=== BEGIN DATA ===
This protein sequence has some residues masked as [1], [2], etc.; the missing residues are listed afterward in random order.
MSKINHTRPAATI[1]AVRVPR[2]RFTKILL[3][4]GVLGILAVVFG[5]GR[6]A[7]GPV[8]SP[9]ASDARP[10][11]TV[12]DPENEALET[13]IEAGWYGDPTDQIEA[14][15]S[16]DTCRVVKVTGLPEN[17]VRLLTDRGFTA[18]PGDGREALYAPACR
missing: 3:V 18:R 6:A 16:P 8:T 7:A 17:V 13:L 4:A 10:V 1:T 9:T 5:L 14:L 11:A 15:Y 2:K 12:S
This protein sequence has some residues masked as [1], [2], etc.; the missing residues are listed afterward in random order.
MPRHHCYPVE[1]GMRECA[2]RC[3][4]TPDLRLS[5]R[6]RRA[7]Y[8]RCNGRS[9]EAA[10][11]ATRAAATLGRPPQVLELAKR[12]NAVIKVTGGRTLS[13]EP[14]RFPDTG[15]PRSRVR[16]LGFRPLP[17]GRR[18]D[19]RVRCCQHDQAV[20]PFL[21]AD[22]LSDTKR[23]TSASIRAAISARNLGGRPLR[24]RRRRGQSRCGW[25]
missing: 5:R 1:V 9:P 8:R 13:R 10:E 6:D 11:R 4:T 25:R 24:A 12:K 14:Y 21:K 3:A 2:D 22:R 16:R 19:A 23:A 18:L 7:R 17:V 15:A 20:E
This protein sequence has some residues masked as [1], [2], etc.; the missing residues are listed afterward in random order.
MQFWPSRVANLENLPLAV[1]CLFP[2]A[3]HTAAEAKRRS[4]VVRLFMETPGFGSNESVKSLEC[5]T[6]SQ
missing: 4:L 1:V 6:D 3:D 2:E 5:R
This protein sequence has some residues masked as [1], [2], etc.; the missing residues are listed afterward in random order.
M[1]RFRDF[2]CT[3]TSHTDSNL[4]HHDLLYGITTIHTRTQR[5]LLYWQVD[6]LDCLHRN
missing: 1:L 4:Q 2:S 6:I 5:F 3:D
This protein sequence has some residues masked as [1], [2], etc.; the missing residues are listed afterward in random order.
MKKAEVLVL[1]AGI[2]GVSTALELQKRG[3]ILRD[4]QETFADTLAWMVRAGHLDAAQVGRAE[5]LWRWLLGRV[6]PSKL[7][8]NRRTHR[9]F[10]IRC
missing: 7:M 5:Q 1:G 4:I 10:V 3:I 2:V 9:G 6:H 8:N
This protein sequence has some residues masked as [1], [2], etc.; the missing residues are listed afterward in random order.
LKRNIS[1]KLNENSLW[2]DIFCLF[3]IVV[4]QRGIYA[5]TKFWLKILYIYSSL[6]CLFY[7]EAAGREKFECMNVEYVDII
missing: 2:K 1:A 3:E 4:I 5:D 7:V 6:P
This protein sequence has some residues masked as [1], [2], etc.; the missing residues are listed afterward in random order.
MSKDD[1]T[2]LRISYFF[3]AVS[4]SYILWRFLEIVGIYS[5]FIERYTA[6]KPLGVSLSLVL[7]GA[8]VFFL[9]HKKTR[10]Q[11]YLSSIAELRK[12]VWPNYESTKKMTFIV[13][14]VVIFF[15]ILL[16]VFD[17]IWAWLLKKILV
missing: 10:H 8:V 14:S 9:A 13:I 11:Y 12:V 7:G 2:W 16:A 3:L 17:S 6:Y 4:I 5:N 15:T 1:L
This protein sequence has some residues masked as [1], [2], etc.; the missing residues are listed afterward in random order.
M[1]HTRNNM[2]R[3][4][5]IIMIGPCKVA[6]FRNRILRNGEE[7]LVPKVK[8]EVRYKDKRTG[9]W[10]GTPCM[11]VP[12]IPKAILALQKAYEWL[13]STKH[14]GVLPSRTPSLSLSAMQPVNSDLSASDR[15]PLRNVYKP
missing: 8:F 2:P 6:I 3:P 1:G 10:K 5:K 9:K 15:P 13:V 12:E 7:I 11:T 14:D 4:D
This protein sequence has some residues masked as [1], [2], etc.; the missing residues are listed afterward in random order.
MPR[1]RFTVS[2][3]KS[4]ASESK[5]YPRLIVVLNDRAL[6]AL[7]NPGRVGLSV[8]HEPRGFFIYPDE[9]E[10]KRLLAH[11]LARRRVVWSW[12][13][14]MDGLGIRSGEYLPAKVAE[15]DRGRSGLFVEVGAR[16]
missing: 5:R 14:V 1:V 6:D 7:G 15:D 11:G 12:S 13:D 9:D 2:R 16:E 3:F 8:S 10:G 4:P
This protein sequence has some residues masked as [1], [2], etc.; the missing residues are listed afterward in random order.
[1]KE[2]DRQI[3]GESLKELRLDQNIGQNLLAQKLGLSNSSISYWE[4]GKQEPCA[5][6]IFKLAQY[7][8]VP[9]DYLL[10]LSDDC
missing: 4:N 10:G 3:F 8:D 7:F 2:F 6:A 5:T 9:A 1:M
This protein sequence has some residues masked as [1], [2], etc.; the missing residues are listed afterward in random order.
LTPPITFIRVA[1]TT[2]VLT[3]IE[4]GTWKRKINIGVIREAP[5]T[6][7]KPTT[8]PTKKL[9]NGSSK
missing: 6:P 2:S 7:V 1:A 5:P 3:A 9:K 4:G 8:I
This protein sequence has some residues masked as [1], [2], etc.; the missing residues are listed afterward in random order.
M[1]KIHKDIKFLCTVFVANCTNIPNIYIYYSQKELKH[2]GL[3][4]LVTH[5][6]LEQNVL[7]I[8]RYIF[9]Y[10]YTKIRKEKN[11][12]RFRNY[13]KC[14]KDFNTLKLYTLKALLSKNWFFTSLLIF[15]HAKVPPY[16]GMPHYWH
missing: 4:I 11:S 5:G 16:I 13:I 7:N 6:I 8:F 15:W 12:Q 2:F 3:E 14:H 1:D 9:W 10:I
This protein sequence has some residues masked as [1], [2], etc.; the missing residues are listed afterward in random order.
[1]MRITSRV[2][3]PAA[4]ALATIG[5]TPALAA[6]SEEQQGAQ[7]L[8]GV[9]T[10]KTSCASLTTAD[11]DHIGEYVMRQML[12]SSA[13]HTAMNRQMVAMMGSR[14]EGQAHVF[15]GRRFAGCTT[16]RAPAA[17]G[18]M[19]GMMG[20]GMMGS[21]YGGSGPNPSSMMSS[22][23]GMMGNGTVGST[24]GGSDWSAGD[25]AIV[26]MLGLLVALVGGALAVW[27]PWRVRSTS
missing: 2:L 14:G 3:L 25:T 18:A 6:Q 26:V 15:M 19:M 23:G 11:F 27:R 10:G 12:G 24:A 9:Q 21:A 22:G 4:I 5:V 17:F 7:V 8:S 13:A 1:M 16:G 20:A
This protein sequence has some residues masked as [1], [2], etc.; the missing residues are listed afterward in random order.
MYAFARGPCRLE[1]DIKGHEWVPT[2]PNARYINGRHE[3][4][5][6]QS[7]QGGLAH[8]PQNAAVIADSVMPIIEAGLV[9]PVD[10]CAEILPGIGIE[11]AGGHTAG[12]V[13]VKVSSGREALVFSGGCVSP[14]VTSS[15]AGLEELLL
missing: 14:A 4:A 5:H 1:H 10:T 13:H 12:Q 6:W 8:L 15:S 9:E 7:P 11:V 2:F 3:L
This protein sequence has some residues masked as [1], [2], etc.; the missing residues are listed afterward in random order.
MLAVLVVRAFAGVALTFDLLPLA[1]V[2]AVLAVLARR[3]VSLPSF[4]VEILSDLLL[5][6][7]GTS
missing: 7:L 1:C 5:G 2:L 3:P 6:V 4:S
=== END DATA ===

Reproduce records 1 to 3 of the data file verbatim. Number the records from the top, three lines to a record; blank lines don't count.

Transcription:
This protein sequence has some residues masked as [1], [2], etc.; the missing residues are listed afterward in random order.
MSKINHTRPAATI[1]AVRVPR[2]RFTKILL[3][4]GVLGILAVVFG[5]GR[6]A[7]GPV[8]SP[9]ASDARP[10][11]TV[12]DPENEALET[13]IEAGWYGDPTDQIEA[14][15]S[16]DTCRVVKVTGLPEN[17]VRLLTDRGFTA[18]PGDGREALYAPACR
missing: 3:V 18:R 6:A 16:P 8:T 7:A 17:V 13:L 4:A 10:V 1:T 9:T 5:L 14:L 11:A 15:Y 2:K 12:S
This protein sequence has some residues masked as [1], [2], etc.; the missing residues are listed afterward in random order.
MPRHHCYPVE[1]GMRECA[2]RC[3][4]TPDLRLS[5]R[6]RRA[7]Y[8]RCNGRS[9]EAA[10][11]ATRAAATLGRPPQVLELAKR[12]NAVIKVTGGRTLS[13]EP[14]RFPDTG[15]PRSRVR[16]LGFRPLP[17]GRR[18]D[19]RVRCCQHDQAV[20]PFL[21]AD[22]LSDTKR[23]TSASIRAAISARNLGGRPLR[24]RRRRGQSRCGW[25]
missing: 5:R 1:V 9:P 8:R 13:R 10:E 6:D 11:R 4:T 25:R 24:A 12:K 14:Y 21:K 3:A 2:D 22:R 16:R 19:A 23:A 18:L 7:R 17:V 15:A 20:E
This protein sequence has some residues masked as [1], [2], etc.; the missing residues are listed afterward in random order.
MQFWPSRVANLENLPLAV[1]CLFP[2]A[3]HTAAEAKRRS[4]VVRLFMETPGFGSNESVKSLEC[5]T[6]SQ
missing: 4:L 1:V 6:D 3:D 2:E 5:R